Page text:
Do consumers want to participate in research?
‘Consumers felt that they were best able to comment on the relevance of the research to their experience and their perceptions of the importance of that research.…They [consumers] felt that they had an important role to play in commenting on the relevance and the involvement of consumers in the whole research process, and the plans to disseminate results to consumers and influence practice.’
—Phyllis Butow, Founding Chair, Psycho-Oncology Co-operative Research Group
What ways can we involve consumers in our organisation?
How have other researchers involved consumers in their work?
- designing research methodologies
- interviewing other consumers
- reviewing draft questionnaires
- participating in pilot stages
- dissemination of research findings
- consumer organisations consulted about research priorities
Read about how other researchers are involving consumers:
‘Within the clinical trial group that I currently chair which is the Psycho-Oncology Co-operative Research Group (PoCoG)—one of the cancer clinical trial groups funded by Cancer Australia—we have a consumer advisory group which we share with PC4, the primary care or GP clinical trial group. We’ve tried to get a group of about 15 consumers, who we advertised for nationally, who would develop an ongoing relationship with us.
We provide training in the sorts of trials that we do, which have some unique features that are not shared by drug trials, for example. Psycho-oncology or general practice trials are often complex and about behaviour rather than about drugs. So we provide ongoing training to the consumers.
The consumers are involved on our committees, both at the policy level—developing direction for the clinical trial group—and also on our scientific advisory committee, looking at new proposals coming in from people who are thinking about doing research and would like PoCoG to provide advice and endorsement. They’ve been an integral and a very important part of the organisation for some years.’
−Phyllis Butow, Founding Chair, Psycho-Oncology Co-operative Research Group
‘We finished a project last year where the focus was the development of a self-management program. We had consumers contribute to the nature of the intervention, giving us input as to what would work and what wouldn’t, and contribute to the development of the teaching materials for the nurses who were going to deliver that. So, we developed some videos and the consumers came and they were videoed and acted for us so we could actually demonstrate scenarios and things. And then they also contributed to the discussion of what the findings have meant and how best to get that integrated into the practice setting.
It’s more recent, our collaboration with consumers in the whole process of research. In the past, we may have actually invited their input. But we’re now really trying to move toward where that’s an integral part of every phase, from conceptualizing right through to dissemination. As a true, genuine partnership around involving them actively and not just sort of when we feel it’s necessary. They are part of all the team meetings. And that’s been really helpful.’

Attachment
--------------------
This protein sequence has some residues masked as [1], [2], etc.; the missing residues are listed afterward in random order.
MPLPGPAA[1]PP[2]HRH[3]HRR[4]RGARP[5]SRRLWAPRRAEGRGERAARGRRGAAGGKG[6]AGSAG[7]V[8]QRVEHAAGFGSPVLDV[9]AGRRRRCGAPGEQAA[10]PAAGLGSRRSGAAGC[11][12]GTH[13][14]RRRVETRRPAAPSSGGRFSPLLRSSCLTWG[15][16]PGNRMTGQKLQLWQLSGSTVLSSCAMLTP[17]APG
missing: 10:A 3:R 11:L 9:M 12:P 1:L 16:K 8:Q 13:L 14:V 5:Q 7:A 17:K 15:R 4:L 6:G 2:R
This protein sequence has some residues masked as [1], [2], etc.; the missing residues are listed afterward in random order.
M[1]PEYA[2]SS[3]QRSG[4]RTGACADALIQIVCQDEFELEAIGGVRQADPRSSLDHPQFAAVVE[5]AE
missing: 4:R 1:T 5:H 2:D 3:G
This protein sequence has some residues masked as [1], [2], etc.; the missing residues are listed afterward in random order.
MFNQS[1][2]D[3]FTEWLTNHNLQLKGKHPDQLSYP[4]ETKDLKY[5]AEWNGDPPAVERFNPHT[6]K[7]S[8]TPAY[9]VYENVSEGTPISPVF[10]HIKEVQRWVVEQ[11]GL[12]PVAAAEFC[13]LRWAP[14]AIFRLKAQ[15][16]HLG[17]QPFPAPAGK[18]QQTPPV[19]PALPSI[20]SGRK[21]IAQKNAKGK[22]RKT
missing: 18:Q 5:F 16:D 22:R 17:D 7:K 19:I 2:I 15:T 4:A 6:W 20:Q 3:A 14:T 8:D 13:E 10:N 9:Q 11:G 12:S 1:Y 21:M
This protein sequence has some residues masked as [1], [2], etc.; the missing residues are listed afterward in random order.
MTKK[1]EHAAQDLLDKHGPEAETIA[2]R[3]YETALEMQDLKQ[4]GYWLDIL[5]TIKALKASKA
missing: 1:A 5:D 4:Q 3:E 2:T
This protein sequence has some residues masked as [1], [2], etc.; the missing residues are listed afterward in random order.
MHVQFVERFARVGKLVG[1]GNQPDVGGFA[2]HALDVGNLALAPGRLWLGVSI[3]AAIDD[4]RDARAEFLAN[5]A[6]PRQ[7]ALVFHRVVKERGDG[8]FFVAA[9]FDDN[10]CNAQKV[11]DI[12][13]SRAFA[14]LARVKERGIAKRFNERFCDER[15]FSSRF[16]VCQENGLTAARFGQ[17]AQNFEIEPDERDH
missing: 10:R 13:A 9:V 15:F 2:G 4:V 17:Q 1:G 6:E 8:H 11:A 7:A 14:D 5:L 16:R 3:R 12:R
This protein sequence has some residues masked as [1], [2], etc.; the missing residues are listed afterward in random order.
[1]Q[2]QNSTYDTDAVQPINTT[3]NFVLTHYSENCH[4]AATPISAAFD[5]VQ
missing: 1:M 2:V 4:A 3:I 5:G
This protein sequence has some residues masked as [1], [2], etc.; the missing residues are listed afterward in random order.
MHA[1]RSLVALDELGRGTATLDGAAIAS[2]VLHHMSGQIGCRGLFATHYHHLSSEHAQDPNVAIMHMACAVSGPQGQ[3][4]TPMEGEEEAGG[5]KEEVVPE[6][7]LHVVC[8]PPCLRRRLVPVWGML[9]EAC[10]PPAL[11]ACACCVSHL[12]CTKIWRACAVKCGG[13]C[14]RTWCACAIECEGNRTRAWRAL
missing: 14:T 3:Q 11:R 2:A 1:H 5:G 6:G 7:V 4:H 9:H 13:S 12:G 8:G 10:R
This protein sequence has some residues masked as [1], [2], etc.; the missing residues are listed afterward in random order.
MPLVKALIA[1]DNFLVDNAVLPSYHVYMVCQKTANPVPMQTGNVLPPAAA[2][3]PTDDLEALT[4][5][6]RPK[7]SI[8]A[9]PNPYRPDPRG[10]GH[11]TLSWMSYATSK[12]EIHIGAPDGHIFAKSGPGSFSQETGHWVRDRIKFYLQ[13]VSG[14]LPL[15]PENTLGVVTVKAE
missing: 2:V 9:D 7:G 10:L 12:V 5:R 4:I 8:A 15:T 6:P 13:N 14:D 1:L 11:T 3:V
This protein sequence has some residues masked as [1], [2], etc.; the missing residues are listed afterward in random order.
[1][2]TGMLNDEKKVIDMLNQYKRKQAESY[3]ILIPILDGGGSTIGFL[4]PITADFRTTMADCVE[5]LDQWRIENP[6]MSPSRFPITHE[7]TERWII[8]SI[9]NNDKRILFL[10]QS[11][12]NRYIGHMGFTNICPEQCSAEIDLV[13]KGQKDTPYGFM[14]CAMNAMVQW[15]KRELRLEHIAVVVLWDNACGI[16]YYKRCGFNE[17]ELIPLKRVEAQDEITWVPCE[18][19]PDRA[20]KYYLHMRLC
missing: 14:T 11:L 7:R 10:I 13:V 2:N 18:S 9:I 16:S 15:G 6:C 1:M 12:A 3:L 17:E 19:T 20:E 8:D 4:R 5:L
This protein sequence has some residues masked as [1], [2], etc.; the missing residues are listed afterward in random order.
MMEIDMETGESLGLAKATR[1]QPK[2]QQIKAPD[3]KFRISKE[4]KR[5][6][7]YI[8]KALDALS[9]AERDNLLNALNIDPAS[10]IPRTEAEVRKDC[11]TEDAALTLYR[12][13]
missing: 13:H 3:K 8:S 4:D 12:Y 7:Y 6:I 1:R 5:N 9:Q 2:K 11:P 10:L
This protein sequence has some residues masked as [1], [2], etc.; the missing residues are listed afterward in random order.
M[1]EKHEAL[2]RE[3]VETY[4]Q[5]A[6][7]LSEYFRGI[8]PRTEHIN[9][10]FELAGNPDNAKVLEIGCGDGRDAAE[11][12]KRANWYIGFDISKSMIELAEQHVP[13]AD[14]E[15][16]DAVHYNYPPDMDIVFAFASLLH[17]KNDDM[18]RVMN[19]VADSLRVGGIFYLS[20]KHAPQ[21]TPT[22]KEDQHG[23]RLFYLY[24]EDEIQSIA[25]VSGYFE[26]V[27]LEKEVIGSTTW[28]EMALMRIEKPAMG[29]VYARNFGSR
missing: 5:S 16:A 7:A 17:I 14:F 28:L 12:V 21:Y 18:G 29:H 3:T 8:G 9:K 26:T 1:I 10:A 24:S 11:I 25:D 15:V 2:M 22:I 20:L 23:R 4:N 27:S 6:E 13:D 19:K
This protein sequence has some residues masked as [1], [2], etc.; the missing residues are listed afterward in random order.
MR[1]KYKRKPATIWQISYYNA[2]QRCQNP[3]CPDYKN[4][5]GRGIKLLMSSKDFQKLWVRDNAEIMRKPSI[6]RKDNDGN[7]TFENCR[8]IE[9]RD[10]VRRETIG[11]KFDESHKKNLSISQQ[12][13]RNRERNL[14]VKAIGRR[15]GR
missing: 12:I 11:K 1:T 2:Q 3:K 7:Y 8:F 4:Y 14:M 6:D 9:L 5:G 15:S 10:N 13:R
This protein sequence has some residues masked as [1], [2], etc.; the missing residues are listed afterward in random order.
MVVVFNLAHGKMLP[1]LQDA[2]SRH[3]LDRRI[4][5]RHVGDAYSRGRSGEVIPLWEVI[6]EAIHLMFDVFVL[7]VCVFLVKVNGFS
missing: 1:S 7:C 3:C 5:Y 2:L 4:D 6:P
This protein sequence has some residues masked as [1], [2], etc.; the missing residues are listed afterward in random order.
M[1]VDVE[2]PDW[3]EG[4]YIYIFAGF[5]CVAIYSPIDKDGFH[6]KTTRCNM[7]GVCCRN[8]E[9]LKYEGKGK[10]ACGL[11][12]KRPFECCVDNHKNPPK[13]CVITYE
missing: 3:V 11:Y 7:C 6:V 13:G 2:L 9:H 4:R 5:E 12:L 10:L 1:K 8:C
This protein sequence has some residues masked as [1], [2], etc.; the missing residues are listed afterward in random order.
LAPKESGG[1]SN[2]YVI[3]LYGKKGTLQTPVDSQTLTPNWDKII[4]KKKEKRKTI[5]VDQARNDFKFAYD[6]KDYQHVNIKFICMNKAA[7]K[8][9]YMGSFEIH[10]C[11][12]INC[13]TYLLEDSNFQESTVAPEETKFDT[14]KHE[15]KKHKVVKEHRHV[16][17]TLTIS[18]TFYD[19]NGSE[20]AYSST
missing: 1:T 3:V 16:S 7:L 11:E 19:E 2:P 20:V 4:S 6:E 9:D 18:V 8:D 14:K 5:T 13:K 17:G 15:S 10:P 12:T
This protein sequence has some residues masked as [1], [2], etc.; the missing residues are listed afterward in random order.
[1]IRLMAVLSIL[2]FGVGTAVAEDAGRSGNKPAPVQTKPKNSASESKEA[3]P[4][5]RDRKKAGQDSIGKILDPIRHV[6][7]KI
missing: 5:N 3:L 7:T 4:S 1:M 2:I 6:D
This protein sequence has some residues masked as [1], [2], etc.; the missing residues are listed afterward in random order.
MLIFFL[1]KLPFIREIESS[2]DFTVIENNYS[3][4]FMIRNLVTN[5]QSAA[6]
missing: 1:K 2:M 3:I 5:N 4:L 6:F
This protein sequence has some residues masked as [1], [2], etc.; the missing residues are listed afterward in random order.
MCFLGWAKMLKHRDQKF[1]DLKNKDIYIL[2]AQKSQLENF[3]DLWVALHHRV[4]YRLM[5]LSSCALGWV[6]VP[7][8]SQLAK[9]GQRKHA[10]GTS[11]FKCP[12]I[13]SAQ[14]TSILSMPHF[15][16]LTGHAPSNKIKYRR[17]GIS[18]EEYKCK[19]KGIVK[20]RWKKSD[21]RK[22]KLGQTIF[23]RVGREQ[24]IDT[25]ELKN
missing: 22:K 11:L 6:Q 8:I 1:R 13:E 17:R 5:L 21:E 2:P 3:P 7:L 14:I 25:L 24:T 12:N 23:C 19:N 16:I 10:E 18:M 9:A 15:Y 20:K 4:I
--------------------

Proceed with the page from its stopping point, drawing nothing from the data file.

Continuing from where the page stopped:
−Patsy Yates, Executive Dean, Faculty of Health, Queensland University of Technology School of Nursing
What knowledge, skills and experience do consumers need to be involved in research?
The answer to this question will depend on the purpose of the organisation or activity and the roles expected of consumers. The following tools will assist in matching consumer skills to organisational goals.
How do I find consumers to be involved?
Consumer involvement in research requires some skills and you will find it easier if you are able to recruit consumers who are already experienced consumer advocates or representatives in your health service or organisation. You can also approach consumer groups and organisations that are already established and who can nominate consumers to be involved in your research team.
Read about the recruitment and selection process for consumers
Or see recruitment tools below:
- training needs assessment
- cancer and consumer health organisations
- position description for a community advisory member
- position description for a community representative
- consumer orientation workshop
- principles of training
- consumer interview template
- reimbursement protocol
How one consumer involved others...
‘About 13 years ago, we took over the support group at the Sydney Adventist Hospital, where I had my operation. But prior to that we were engaging with people who had suffered the same fate as me, talking to them on the telephone, following up a request from my urologist. So that’s how we started to engage with people. And we realised the most important thing for us to do was to listen to their plight and where they’re at in their journey and then apply our experience to that and build on it. The first thing for us to do in engaging with people and building up people who can work well at all the different levels is to engage with them personally, see what their skill sets are and then take it from there. That’s our grassroots support group network type approach. The support group network of the Prostate Cancer Foundation of Australia has over 135 groups. It’s a rich source for recruiting people and a stepping stone for people to get involved with advocacy.’
—David Sandoe OAM, Consumer, Former Chair Prostate Cancer Foundation of Australia
Find a list of cancer and consumer health organisations.